Hamlet (William Shakespeare)

As an English major, I have my favourites and my throwaways. I do dabble in Victorian literature. My bookshelf is lined up with Charlotte Bronte and Jane Austen texts. I also enjoy the occasional Indigenous text or Romantic period book. However, when I tell people how far up the list Shakespearean texts are, the question that always prevails is, “What’s your favourite play?”

Trust me, being an English major with a favourite Shakespearean play is never easy to decipher. There probably aren’t any that I hate, however, the best of them all is Hamlet, which I had the chance to read again in ENG220 this year.

The real story of Hamlet starts when he decides to take revenge on his uncle-turned-stepfather based on the ghost of his father coming back from the dead to inform to do so, because he was killed by said uncle-turned-stepfather.

There’s never an in-between with Hamlet. People either tell me they’ve been absolutely whirled by its framework or they’ve found it to be too long—especially with such narcissistic characters and ambiguous concepts.

Hamlet himself is a catalyst for both sides. He’s indecisive and depressed, but also sort of a raging lunatic—if you choose to believe he is. What about him is so alluring but also causes people to have such a mutiny over his personality? What makes Hamlet alluring yet complicated is that although Shakespeare was terrifyingly adept at understanding the human condition and questions we have about ourselves, he laced this into the character of Hamlet eloquently.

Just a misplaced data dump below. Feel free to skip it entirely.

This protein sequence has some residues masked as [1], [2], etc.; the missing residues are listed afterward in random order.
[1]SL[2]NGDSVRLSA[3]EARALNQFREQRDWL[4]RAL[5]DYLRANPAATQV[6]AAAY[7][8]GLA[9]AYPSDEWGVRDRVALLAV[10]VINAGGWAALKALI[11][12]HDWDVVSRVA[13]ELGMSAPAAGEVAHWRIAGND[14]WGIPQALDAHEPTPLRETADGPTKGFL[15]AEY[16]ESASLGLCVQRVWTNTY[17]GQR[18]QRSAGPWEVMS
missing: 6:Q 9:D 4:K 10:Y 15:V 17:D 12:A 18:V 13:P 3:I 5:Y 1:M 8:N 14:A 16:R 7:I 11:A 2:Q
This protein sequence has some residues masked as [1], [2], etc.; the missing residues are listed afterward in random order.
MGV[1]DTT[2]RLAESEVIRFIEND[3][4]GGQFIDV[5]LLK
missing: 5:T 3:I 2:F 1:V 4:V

Through this, Hamlet is a character we love to hate. He’s like Ross from Friends, or Kimmy Gibbler on Full House. He’s such a train-wreck that when we close our eyes to shield our vision from him, we have to open them just a bit to see what ends up happening to him.

Maybe Hamlet isn’t mad like the play suggests, but he’s certainly a mad genius if you want to give him that. In order to find out if his uncle is really guilty of murder, he stages a play recreating the scenes of his father’s murder. This is done so that Hamlet can watch his uncle’s reaction.

In this case, actions usually speak louder than words—unless you’re a young prince bound to a dysfunctional family with a healthy appetite for revenge.

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